By Samuel Medenilla | Business Mirror
AN official of the Commission on Elections (Comelec) on Monday rejected the attempt to remove prior track record for companies, which will be bidding for contracts related to automated election system (AES).
In her Twitter account, Comelec Commissioner Rowena Guanzon warned the proposal will diminish public trust in the outcome of the next elections if implemented.
“It is very risky if you waive bidding requirement of prior track record. [The] worst case scenario [if it its implemented]: chaos nationwide, allegations of fraud, and no credible elections,” Guanzon said.
The poll official issued the statement after Senate President Vicente Sotto III said he is now investigating an alleged attempt to insert a provision in the 2021 national budget authorizing Comelec to disregard the prior track record requirement.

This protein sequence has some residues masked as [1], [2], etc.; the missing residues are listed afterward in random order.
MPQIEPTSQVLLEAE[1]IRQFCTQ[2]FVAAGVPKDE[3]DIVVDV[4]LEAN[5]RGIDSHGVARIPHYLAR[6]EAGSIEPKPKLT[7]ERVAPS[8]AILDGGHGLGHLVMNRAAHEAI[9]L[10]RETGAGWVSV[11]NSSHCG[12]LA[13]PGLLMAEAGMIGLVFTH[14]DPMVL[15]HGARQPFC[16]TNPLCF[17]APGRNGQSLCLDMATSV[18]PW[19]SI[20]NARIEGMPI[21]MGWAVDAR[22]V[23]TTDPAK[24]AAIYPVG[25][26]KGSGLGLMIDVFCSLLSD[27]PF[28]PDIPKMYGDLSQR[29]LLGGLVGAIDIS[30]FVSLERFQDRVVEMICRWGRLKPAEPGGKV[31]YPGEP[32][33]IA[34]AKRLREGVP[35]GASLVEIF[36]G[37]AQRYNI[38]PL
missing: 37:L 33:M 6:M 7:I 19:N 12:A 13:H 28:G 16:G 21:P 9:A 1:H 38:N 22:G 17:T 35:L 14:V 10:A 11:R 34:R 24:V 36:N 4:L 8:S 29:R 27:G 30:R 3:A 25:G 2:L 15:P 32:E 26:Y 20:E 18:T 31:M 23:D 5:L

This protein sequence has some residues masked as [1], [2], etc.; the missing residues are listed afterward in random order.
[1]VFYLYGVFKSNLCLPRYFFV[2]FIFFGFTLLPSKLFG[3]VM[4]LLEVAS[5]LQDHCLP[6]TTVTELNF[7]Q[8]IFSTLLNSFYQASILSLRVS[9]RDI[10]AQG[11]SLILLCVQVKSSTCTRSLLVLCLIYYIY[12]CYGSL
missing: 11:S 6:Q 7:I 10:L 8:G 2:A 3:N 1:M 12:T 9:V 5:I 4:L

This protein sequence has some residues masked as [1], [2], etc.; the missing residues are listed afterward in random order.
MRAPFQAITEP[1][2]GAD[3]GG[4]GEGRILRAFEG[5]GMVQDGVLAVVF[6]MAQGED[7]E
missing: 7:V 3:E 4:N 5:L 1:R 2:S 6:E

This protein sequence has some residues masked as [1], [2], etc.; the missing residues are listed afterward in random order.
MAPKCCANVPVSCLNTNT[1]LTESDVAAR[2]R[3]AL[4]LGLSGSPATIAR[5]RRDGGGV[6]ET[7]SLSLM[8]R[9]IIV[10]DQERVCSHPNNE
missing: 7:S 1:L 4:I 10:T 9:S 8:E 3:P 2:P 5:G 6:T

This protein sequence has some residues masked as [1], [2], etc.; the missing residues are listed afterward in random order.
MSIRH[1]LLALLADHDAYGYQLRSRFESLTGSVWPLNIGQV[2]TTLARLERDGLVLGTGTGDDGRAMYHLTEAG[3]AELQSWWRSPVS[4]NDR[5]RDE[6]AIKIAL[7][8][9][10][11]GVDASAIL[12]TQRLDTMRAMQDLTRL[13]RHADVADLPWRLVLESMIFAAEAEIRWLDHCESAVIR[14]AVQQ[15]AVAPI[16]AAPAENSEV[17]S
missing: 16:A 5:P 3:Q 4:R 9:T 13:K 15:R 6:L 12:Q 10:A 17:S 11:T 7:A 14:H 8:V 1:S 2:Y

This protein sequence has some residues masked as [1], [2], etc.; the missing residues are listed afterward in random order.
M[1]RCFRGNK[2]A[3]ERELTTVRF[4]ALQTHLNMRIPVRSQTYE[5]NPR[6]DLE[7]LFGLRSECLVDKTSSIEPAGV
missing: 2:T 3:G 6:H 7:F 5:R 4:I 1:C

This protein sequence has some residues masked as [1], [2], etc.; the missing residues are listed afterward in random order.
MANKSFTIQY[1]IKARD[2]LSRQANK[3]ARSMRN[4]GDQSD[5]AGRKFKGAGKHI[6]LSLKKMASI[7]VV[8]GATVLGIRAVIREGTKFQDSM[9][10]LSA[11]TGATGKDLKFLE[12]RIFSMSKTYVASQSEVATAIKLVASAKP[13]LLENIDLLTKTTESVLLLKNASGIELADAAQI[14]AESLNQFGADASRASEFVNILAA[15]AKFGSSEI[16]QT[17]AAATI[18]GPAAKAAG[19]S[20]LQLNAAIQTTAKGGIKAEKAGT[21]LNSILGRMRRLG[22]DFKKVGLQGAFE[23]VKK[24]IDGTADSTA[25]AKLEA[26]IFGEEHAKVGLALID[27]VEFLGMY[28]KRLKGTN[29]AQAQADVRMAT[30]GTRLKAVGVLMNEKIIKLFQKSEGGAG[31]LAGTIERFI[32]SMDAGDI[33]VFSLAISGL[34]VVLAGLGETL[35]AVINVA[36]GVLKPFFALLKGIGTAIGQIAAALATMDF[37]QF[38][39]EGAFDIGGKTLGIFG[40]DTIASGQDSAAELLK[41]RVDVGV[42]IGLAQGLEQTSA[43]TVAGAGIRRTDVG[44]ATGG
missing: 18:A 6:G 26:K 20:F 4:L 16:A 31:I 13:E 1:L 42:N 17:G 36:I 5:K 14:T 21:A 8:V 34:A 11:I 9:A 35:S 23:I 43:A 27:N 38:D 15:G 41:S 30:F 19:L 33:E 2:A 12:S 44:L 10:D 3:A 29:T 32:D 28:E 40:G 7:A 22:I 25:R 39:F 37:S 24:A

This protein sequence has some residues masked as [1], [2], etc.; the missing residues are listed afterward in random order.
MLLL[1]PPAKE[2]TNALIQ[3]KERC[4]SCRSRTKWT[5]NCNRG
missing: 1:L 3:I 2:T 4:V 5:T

Sotto explained the proposal is not likely to be included in the 2021 General Appropriations Act (GAA) since it is legally questionable.
He maintained that the 2021 GAA, which is a general law, cannot amend the Automated Election Law, which is a special law.
Section 12 of the Automated Election requires companies to have prior experience of providing service or products before they are allowed to participate in the bidding of AES-related contracts.
Guanzon lauded Sotto’s position and hoped he will push through with his probe on the matter.
“[It is] good that Sotto is looking at an attempt to insert in the GAA power of GAA to waive bidding requirement of suppliers’ prior successful track record in automated election,” Guanzon said.
Comelec has already started the bidding process for the refurbishment of its 97,345 units of vote counting machines (VCM), which it is eyeing to use in the 2022 National and Local elections.
Among the requirements for parties bidding for the P660-million contract is that they should have already entered into a similar contract within the last 10 years.